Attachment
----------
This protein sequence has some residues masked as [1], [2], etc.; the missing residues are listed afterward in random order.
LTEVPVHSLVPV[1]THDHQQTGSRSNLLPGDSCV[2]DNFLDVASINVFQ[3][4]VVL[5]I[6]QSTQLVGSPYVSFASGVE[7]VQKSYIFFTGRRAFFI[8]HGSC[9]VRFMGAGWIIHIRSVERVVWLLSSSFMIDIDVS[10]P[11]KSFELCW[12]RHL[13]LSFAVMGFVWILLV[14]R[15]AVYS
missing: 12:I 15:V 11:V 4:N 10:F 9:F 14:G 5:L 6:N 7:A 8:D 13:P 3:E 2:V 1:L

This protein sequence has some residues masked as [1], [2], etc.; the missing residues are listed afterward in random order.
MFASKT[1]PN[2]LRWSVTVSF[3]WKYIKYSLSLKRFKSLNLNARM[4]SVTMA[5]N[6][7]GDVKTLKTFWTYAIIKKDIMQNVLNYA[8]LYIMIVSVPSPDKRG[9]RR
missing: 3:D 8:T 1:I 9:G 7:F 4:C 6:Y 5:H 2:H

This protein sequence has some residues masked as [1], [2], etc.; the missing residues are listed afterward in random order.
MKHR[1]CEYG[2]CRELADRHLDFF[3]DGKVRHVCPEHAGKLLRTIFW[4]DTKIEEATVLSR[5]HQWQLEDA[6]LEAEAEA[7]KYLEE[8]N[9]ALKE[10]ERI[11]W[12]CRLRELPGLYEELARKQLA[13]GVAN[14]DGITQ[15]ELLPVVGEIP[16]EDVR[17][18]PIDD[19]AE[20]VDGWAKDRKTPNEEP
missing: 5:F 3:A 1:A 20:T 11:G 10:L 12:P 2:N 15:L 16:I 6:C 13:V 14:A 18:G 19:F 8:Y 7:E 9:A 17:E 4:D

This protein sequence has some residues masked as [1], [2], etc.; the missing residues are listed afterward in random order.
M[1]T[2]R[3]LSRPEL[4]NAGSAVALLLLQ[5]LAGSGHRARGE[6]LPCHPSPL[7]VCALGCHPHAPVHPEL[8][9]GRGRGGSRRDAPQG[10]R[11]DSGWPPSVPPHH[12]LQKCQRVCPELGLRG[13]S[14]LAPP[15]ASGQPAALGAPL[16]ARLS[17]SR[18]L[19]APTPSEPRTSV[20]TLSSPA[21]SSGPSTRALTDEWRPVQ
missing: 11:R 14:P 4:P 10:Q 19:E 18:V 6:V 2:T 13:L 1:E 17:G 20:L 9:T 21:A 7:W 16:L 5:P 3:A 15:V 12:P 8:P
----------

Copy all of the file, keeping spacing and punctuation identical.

This protein sequence has some residues masked as [1], [2], etc.; the missing residues are listed afterward in random order.
LTEVPVHSLVPV[1]THDHQQTGSRSNLLPGDSCV[2]DNFLDVASINVFQ[3][4]VVL[5]I[6]QSTQLVGSPYVSFASGVE[7]VQKSYIFFTGRRAFFI[8]HGSC[9]VRFMGAGWIIHIRSVERVVWLLSSSFMIDIDVS[10]P[11]KSFELCW[12]RHL[13]LSFAVMGFVWILLV[14]R[15]AVYS
missing: 12:I 15:V 11:V 4:N 10:F 9:F 14:G 5:L 6:N 7:A 8:D 13:P 3:E 2:V 1:L

This protein sequence has some residues masked as [1], [2], etc.; the missing residues are listed afterward in random order.
MFASKT[1]PN[2]LRWSVTVSF[3]WKYIKYSLSLKRFKSLNLNARM[4]SVTMA[5]N[6][7]GDVKTLKTFWTYAIIKKDIMQNVLNYA[8]LYIMIVSVPSPDKRG[9]RR
missing: 3:D 8:T 1:I 9:G 7:F 4:C 6:Y 5:H 2:H

This protein sequence has some residues masked as [1], [2], etc.; the missing residues are listed afterward in random order.
MKHR[1]CEYG[2]CRELADRHLDFF[3]DGKVRHVCPEHAGKLLRTIFW[4]DTKIEEATVLSR[5]HQWQLEDA[6]LEAEAEA[7]KYLEE[8]N[9]ALKE[10]ERI[11]W[12]CRLRELPGLYEELARKQLA[13]GVAN[14]DGITQ[15]ELLPVVGEIP[16]EDVR[17][18]PIDD[19]AE[20]VDGWAKDRKTPNEEP
missing: 5:F 3:A 1:A 20:T 11:G 10:L 12:P 2:N 15:L 16:I 6:C 13:V 14:A 18:G 19:F 8:Y 7:E 9:A 17:E 4:D

This protein sequence has some residues masked as [1], [2], etc.; the missing residues are listed afterward in random order.
M[1]T[2]R[3]LSRPEL[4]NAGSAVALLLLQ[5]LAGSGHRARGE[6]LPCHPSPL[7]VCALGCHPHAPVHPEL[8][9]GRGRGGSRRDAPQG[10]R[11]DSGWPPSVPPHH[12]LQKCQRVCPELGLRG[13]S[14]LAPP[15]ASGQPAALGAPL[16]ARLS[17]SR[18]L[19]APTPSEPRTSV[20]TLSSPA[21]SSGPSTRALTDEWRPVQ
missing: 11:R 14:P 4:P 10:Q 19:E 18:V 6:V 2:T 13:L 1:E 17:G 20:L 9:T 21:A 7:W 16:L 5:P 3:A 15:V 12:P 8:P